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  • #61
    Originally posted by milladrive View Post
    Simply amazing! Seems the guy is making history with each start.

    As an OT aside, I've always wondered why people consider 1900/01 as the beginning of modern baseball. I consider the beginning of modern baseball as 1920/21. In fact, I'm thinking of starting a thread about it, perhaps in the History forum.
    Why? I consider the beginning of the modern era the fall of 1903.
    unknown brooklyn cabbie " how are the brooks doin"
    unknown fan "good they got three men on base"
    unknown brooklyn cabbie "which one?"

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    • #62
      Originally posted by theAmazingMet View Post
      Why? I consider the beginning of the modern era the fall of 1903.
      http://www.baseball-fever.com/showth...actually-begin
      Put it in the books.

      Comment


      • #63
        Originally posted by Mongoose View Post
        I think it'd be best to wait until the season's over to assess things. Gooden had a stretch from mid 1984 to early 1986 where he was 37-5 with a 1.39 ERA and better than a strikeout an inning. I'm thinking Dickey's really perfected the knuckleball, with the greater velocity giving it later break and better control. Still, a lot of its success traditionally relies on atmospheric conditions. We'll see how it goes. Even if his numbers regress to where they've been the last two years he's still great.

        I wonder how Dickey stacks up to great knuckleballers I never saw, like Eddie Cicotte, Hoyt Wilhelm (2 ERA titles) and Wilbur Wood at his peak (74 BB in 376.2 innings in 1972). Right now Dickey's probably the best knuckleball pitcher of the last 30 years.

        Gooden and Dickey is apples and oranges Milladrive. It's like comparing hitters being blown away by a typhoon to hitters acting like their drinks were spiked.

        Wilbur Wood is a guy who has slipped through the cracks....what an incredible stretch he had back in the 1970's with the White Sox. 1971-1975. We will NEVER see a pitcher with this many decisions, and I doubt we ever see his complete games again.

        1971 22-13 1.91 22 complete games 42 starts
        1972 24-17 2.51 20 49
        1973 24-20 3.46 21 48
        1974 20-19 3.60 22 42
        1975 16-20 4.11 14 43

        106 wins 89 losses 99 complete games 224 starts. Quick math is over 21 wins a year, with 20 complete games, 45 starts. Whatever they paid him, he was worth it !

        On May 28, 1973, while pitching for the White Sox against the Cleveland Indians, Wood pitched the remainder of a 21-inning carryover game that had been suspended two nights earlier, allowing only two hits in five innings to earn the victory. He then started the regularly scheduled game and pitched a four-hit complete game shutout, earning two wins in the same night. Later that season, on July 20, Wood started both ends of a doubleheader, making him the last pitcher to do so.[1] He lost both of those games.
        Wood was seriously injured in a game against the Detroit Tigers in Tiger Stadium, May 9, 1976, when Ron LeFlore, the Tigers' center fielder, hit a vicious line drive back toward the mound. The ball struck Wood's left knee forcibly, shattering his kneecap. He had surgery the next day, but the outlook was bleak. Many predicted that he would never pitch again, but after considerable rehabilitation, he did some pitching for two more seasons with the White Sox. However, he showed few signs of his former mastery. He retired in 1978, moving back to his native New England.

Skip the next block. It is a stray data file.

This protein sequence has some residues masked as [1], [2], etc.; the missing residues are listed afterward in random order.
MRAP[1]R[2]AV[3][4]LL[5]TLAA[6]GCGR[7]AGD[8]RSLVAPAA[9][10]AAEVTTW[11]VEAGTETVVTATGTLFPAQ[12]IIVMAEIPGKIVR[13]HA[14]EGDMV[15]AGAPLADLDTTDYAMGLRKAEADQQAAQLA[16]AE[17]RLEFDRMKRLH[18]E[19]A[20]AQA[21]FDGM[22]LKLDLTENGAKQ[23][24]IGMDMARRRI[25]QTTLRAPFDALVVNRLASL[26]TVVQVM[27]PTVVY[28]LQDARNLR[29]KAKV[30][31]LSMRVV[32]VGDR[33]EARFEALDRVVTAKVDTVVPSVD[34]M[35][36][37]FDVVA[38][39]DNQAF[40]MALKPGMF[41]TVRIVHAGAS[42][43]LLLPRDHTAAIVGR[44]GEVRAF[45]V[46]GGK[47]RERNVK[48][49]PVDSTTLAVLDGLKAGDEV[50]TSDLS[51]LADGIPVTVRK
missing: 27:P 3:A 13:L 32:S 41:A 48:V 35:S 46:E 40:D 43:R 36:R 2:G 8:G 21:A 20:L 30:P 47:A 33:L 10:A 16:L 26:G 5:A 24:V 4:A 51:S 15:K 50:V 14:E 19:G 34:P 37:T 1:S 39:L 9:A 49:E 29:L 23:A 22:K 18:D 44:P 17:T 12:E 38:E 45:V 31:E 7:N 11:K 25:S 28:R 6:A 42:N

http://en.wikipedia.org/wiki/Wilbur_Wood

        Comment


        • #64
          Originally posted by mandrake View Post
          Wilbur Wood is a guy who has slipped through the cracks....what an incredible stretch he had back in the 1970's with the White Sox. 1971-1975. We will NEVER see a pitcher with this many decisions, and I doubt we ever see his complete games again.

          1971 22-13 1.91 22 complete games 42 starts
          1972 24-17 2.51 20 49
          1973 24-20 3.46 21 48
          1974 20-19 3.60 22 42
          1975 16-20 4.11 14 43

          106 wins 89 losses 99 complete games 224 starts. Quick math is over 21 wins a year, with 20 complete games, 45 starts. Whatever they paid him, he was worth it !

          On May 28, 1973, while pitching for the White Sox against the Cleveland Indians, Wood pitched the remainder of a 21-inning carryover game that had been suspended two nights earlier, allowing only two hits in five innings to earn the victory. He then started the regularly scheduled game and pitched a four-hit complete game shutout, earning two wins in the same night. Later that season, on July 20, Wood started both ends of a doubleheader, making him the last pitcher to do so.[1] He lost both of those games.
          Wood was seriously injured in a game against the Detroit Tigers in Tiger Stadium, May 9, 1976, when Ron LeFlore, the Tigers' center fielder, hit a vicious line drive back toward the mound. The ball struck Wood's left knee forcibly, shattering his kneecap. He had surgery the next day, but the outlook was bleak. Many predicted that he would never pitch again, but after considerable rehabilitation, he did some pitching for two more seasons with the White Sox. However, he showed few signs of his former mastery. He retired in 1978, moving back to his native New England.